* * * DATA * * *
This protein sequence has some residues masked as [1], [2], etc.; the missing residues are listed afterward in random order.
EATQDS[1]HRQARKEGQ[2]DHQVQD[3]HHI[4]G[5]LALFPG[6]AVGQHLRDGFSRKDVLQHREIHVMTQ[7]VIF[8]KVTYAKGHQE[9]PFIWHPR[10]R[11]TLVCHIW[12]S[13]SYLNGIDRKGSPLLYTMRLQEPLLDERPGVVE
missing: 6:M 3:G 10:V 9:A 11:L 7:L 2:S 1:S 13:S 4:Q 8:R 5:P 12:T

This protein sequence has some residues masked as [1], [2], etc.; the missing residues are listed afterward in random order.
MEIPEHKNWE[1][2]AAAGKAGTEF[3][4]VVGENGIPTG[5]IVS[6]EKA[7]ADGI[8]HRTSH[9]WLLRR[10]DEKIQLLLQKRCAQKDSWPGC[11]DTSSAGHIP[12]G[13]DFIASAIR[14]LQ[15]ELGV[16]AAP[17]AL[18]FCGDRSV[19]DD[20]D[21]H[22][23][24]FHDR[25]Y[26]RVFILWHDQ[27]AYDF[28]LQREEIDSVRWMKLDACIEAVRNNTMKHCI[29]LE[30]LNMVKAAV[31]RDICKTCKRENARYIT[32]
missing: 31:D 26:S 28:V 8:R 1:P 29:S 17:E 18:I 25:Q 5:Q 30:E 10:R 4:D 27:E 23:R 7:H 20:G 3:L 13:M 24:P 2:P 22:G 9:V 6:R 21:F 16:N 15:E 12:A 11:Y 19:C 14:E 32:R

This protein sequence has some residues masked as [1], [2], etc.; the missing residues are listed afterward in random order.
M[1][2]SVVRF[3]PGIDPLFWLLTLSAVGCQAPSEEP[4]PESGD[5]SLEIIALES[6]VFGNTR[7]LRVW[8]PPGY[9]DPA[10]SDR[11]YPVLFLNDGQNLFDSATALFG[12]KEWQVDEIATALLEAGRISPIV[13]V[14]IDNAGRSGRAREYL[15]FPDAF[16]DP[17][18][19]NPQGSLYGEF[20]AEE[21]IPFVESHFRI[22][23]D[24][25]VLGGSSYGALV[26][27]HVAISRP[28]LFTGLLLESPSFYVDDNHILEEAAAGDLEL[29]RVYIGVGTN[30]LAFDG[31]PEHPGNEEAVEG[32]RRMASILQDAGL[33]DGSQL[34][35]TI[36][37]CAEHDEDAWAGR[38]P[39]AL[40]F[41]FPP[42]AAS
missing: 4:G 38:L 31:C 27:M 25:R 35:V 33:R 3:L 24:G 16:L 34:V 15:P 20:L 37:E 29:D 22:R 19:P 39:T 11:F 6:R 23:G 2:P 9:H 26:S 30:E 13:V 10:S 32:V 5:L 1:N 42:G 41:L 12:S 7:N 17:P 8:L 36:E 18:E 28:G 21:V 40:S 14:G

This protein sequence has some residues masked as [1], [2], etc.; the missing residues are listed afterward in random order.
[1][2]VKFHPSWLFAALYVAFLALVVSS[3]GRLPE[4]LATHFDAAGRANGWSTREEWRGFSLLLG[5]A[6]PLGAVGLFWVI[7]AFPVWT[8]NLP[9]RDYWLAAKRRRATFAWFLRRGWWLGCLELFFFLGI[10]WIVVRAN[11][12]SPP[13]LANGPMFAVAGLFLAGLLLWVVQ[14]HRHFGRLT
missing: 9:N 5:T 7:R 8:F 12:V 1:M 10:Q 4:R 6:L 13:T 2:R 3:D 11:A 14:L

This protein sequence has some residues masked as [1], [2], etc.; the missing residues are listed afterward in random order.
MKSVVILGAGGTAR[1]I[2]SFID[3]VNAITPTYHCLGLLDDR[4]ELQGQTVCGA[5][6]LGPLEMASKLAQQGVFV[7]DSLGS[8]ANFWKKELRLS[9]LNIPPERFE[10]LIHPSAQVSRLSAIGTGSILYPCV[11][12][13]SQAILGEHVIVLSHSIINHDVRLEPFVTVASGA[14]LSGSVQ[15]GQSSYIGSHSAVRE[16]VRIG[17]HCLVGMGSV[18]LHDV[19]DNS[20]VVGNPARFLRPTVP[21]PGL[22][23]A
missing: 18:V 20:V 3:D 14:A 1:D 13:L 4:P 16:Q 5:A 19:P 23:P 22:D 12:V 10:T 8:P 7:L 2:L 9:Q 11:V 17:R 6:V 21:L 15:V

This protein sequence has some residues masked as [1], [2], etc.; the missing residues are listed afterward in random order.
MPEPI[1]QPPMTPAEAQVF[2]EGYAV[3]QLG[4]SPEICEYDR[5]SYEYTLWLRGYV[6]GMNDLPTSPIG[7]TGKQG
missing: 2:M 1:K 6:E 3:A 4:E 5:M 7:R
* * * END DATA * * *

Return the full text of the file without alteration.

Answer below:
This protein sequence has some residues masked as [1], [2], etc.; the missing residues are listed afterward in random order.
EATQDS[1]HRQARKEGQ[2]DHQVQD[3]HHI[4]G[5]LALFPG[6]AVGQHLRDGFSRKDVLQHREIHVMTQ[7]VIF[8]KVTYAKGHQE[9]PFIWHPR[10]R[11]TLVCHIW[12]S[13]SYLNGIDRKGSPLLYTMRLQEPLLDERPGVVE
missing: 6:M 3:G 10:V 9:A 11:L 7:L 2:S 1:S 13:S 4:Q 8:R 5:P 12:T

This protein sequence has some residues masked as [1], [2], etc.; the missing residues are listed afterward in random order.
MEIPEHKNWE[1][2]AAAGKAGTEF[3][4]VVGENGIPTG[5]IVS[6]EKA[7]ADGI[8]HRTSH[9]WLLRR[10]DEKIQLLLQKRCAQKDSWPGC[11]DTSSAGHIP[12]G[13]DFIASAIR[14]LQ[15]ELGV[16]AAP[17]AL[18]FCGDRSV[19]DD[20]D[21]H[22][23][24]FHDR[25]Y[26]RVFILWHDQ[27]AYDF[28]LQREEIDSVRWMKLDACIEAVRNNTMKHCI[29]LE[30]LNMVKAAV[31]RDICKTCKRENARYIT[32]
missing: 31:D 26:S 28:V 8:R 1:P 29:S 17:E 18:I 25:Q 5:Q 30:E 10:R 4:D 27:E 23:R 7:H 20:G 3:L 13:M 24:P 2:P 22:G 9:V 6:R 21:F 16:N 15:E 12:A 11:Y 19:C 14:E 32:R

This protein sequence has some residues masked as [1], [2], etc.; the missing residues are listed afterward in random order.
M[1][2]SVVRF[3]PGIDPLFWLLTLSAVGCQAPSEEP[4]PESGD[5]SLEIIALES[6]VFGNTR[7]LRVW[8]PPGY[9]DPA[10]SDR[11]YPVLFLNDGQNLFDSATALFG[12]KEWQVDEIATALLEAGRISPIV[13]V[14]IDNAGRSGRAREYL[15]FPDAF[16]DP[17][18][19]NPQGSLYGEF[20]AEE[21]IPFVESHFRI[22][23]D[24][25]VLGGSSYGALV[26][27]HVAISRP[28]LFTGLLLESPSFYVDDNHILEEAAAGDLEL[29]RVYIGVGTN[30]LAFDG[31]PEHPGNEEAVEG[32]RRMASILQDAGL[33]DGSQL[34][35]TI[36][37]CAEHDEDAWAGR[38]P[39]AL[40]F[41]FPP[42]AAS
missing: 4:G 38:L 31:C 27:M 25:R 35:V 33:R 3:L 24:G 16:L 34:V 15:P 20:L 37:E 29:D 22:R 19:P 39:T 11:F 6:R 23:G 2:P 9:H 26:S 30:E 13:V 10:S 32:V 5:L 1:N 42:G 41:L 12:S 7:N 17:P 8:L 36:E 18:E 28:G 21:V 40:S 14:G

This protein sequence has some residues masked as [1], [2], etc.; the missing residues are listed afterward in random order.
[1][2]VKFHPSWLFAALYVAFLALVVSS[3]GRLPE[4]LATHFDAAGRANGWSTREEWRGFSLLLG[5]A[6]PLGAVGLFWVI[7]AFPVWT[8]NLP[9]RDYWLAAKRRRATFAWFLRRGWWLGCLELFFFLGI[10]WIVVRAN[11][12]SPP[13]LANGPMFAVAGLFLAGLLLWVVQ[14]HRHFGRLT
missing: 9:N 5:T 7:R 8:F 12:V 1:M 10:Q 4:R 6:L 13:T 2:R 3:D 11:A 14:L

This protein sequence has some residues masked as [1], [2], etc.; the missing residues are listed afterward in random order.
MKSVVILGAGGTAR[1]I[2]SFID[3]VNAITPTYHCLGLLDDR[4]ELQGQTVCGA[5][6]LGPLEMASKLAQQGVFV[7]DSLGS[8]ANFWKKELRLS[9]LNIPPERFE[10]LIHPSAQVSRLSAIGTGSILYPCV[11][12][13]SQAILGEHVIVLSHSIINHDVRLEPFVTVASGA[14]LSGSVQ[15]GQSSYIGSHSAVRE[16]VRIG[17]HCLVGMGSV[18]LHDV[19]DNS[20]VVGNPARFLRPTVP[21]PGL[22][23]A
missing: 18:V 20:V 3:D 14:A 1:D 13:L 4:P 16:Q 5:A 19:P 23:P 22:D 12:V 10:T 8:P 7:L 2:L 9:Q 11:V 17:R 6:V 21:L 15:V

This protein sequence has some residues masked as [1], [2], etc.; the missing residues are listed afterward in random order.
MPEPI[1]QPPMTPAEAQVF[2]EGYAV[3]QLG[4]SPEICEYDR[5]SYEYTLWLRGYV[6]GMNDLPTSPIG[7]TGKQG
missing: 2:M 1:K 6:E 3:A 4:E 5:M 7:R